How do you distinguish yourself in that crowded kickstarter marketplace, other than by your products?

Jamey Stegmaier does it by making it a moral imperative to run the best goddamn kickstarters on the planet. Absolute amazing communication. Pitch perfect shipping and logistics. And then communicating about the whole thing. Michael Mindes did it by reporting on every part of the process in a series of blogs, teaching and bringing up a whole generation of new publishers with his ascendent rise to the top. C’MON does it by putting out absolutely drop dead miniatures. I heard a story that Cards Against Humanity ran a panel at the GAMA Tradeshow entitled “Why You Should Use Traditional Distribution.” Their panel was a powerpoint presentation with one slide: “You shouldn’t.” Tim Fowers eschews even having a brand name other than his own, and ships all the product out himself.

At TKG we’ve been focusing on getting good games out, reliably, and on time (which has been a challenge) and learning the ropes of how to grow a small business. I think we’re distinct as a company in our personality, in our games, in our approach to design (both game and graphic). But, I don’t know that we have a distinguishing factor in how we do business. Something that sets the experience of buying from us apart from all the others.

But it’s something we’re working on.

Failure Tolerated

I’ve been reading a book called The E-Myth Revisited recently. It’s thesis is largely that there’s a myth in America about what makes a good entrepreneur.

“…The Entrepreneurial Model has less to do with what’s done in a business and more to do with how it’s done.”
– Michael E. Gerber, The E-Myth Revisited

The old story goes something like this: I’m a technician of some level at a job, I’ve got a manager who doesn’t know what the fuck he’s doing, and I think I can do it better. So I throw caution to the wind, quit my job, and start my own business. The business grows, and now I have bills to pay, people to manage, and a whole lot of other stuff to do that it turns out, I never wanted to do in the first place. I have to actually run a business.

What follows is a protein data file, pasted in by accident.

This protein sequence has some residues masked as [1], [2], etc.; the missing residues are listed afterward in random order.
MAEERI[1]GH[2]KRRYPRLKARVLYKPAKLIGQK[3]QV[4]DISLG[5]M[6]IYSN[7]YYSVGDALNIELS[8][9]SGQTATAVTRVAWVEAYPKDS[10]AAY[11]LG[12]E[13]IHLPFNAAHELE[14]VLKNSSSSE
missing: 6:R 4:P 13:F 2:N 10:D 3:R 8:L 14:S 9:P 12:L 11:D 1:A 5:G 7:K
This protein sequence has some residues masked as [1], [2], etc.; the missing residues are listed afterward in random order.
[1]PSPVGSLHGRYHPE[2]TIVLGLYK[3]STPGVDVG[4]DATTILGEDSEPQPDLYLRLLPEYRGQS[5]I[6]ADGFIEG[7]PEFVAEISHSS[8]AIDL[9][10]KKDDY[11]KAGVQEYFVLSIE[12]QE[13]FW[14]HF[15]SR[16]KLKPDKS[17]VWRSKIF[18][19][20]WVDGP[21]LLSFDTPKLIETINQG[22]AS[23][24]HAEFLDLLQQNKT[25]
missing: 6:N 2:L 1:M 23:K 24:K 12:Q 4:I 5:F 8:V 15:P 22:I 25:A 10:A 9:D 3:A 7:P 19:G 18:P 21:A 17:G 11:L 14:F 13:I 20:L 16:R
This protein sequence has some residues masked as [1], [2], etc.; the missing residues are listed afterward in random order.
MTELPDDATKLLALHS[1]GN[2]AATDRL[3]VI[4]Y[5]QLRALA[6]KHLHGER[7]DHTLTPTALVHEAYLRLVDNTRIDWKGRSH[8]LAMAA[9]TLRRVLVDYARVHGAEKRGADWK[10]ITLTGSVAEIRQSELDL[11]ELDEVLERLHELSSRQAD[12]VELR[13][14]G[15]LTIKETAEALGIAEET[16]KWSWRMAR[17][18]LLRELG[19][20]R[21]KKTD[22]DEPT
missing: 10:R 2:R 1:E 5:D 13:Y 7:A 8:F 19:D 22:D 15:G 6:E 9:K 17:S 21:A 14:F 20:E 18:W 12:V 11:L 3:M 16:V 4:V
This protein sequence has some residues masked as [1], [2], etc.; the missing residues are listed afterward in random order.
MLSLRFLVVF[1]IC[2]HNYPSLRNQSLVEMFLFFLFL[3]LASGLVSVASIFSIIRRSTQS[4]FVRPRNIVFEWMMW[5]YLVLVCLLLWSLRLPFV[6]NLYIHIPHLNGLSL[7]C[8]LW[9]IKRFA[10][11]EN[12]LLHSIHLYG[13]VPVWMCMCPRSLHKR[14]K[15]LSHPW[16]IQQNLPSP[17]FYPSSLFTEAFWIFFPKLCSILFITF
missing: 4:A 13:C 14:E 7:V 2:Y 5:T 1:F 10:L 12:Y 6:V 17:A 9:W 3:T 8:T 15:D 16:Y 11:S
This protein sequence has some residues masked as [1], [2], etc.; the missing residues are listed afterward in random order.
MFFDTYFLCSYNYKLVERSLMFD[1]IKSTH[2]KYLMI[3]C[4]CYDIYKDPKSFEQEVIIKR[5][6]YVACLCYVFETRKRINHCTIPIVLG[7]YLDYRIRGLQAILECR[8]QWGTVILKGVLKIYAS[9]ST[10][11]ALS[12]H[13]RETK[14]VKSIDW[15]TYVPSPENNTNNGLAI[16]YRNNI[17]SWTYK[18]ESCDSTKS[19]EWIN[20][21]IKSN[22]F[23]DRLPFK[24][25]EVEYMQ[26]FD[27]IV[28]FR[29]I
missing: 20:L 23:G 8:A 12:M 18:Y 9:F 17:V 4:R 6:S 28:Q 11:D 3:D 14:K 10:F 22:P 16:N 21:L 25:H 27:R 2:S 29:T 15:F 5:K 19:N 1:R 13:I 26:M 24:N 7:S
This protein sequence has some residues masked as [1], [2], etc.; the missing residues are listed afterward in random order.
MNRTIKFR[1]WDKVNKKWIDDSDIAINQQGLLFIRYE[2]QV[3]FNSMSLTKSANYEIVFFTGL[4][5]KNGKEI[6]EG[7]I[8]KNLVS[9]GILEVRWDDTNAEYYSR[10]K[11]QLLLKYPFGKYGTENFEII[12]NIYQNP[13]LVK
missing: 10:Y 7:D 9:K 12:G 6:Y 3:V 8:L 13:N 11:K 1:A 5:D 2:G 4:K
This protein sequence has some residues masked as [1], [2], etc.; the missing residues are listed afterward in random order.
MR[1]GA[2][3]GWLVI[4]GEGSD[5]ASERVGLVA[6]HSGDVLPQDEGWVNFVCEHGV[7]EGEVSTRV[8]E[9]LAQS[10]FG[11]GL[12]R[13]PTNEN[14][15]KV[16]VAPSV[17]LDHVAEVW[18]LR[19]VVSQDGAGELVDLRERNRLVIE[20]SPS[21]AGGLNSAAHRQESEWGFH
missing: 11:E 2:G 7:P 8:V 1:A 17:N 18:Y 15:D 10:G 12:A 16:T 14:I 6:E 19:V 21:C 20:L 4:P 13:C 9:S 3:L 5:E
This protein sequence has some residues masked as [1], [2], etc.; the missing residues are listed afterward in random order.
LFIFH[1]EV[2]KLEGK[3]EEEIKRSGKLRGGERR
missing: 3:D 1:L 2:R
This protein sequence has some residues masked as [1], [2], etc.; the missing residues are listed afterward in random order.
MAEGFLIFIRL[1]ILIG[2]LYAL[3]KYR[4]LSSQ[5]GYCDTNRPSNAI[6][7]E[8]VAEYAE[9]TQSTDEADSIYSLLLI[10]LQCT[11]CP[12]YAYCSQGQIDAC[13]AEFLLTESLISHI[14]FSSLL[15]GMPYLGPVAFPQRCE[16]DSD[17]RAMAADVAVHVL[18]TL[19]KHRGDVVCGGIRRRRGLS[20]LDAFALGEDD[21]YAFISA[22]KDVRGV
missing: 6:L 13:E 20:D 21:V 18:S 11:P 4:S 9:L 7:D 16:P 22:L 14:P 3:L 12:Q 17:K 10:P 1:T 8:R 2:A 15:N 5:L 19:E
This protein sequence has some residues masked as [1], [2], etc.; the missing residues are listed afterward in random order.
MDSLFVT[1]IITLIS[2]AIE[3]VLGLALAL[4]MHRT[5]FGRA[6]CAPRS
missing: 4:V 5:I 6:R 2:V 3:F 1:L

Gerber argues that at this point three distinct personas emerge: the Technician, who does all the work, the Manager, who makes sure it gets done, and the Entrepreneur who moves the vision forward. These three personas are generally in conflict.

  • The Entrepreneur wants to blue-sky and vision cast and run the business at the speed of thought, but is hamstrung by the manager who pushes back, saying that the company doesn’t have the time, money, or resources to move forward before the technician completes the work that’s already overdue.
  • The Manager wants to keep everything organized and on schedule, but can’t because their only technician is overworked and their boss, the Entrepreneur is constantly shifting priorities and moving the goal post.
  • The Technician wants to do the actual work (after all, they were good enough at this to quit their job, ostensibly) but is burned out, because they are constantly interrupted by the needs of the other two.

Gerber’s bottom line is that with all these roles tied together, the actual Entrepreneur, the one who jumped off the cliff and started the business, can’t get any actual work done.

If you’ve started up you own business, this might sound familiar. On Two Rooms and a Boom, we had similar problems. Once our Kickstarter funded, my business partner, Alan Gerding, and I were responsible for producing, publishing, and fulfilling a massively successful game, which we, as Entrepreneurs, were excited to do. Our flagship game raised over $100k, and we had thousands of backers. You couldn’t ask for a better start to a brand new game company.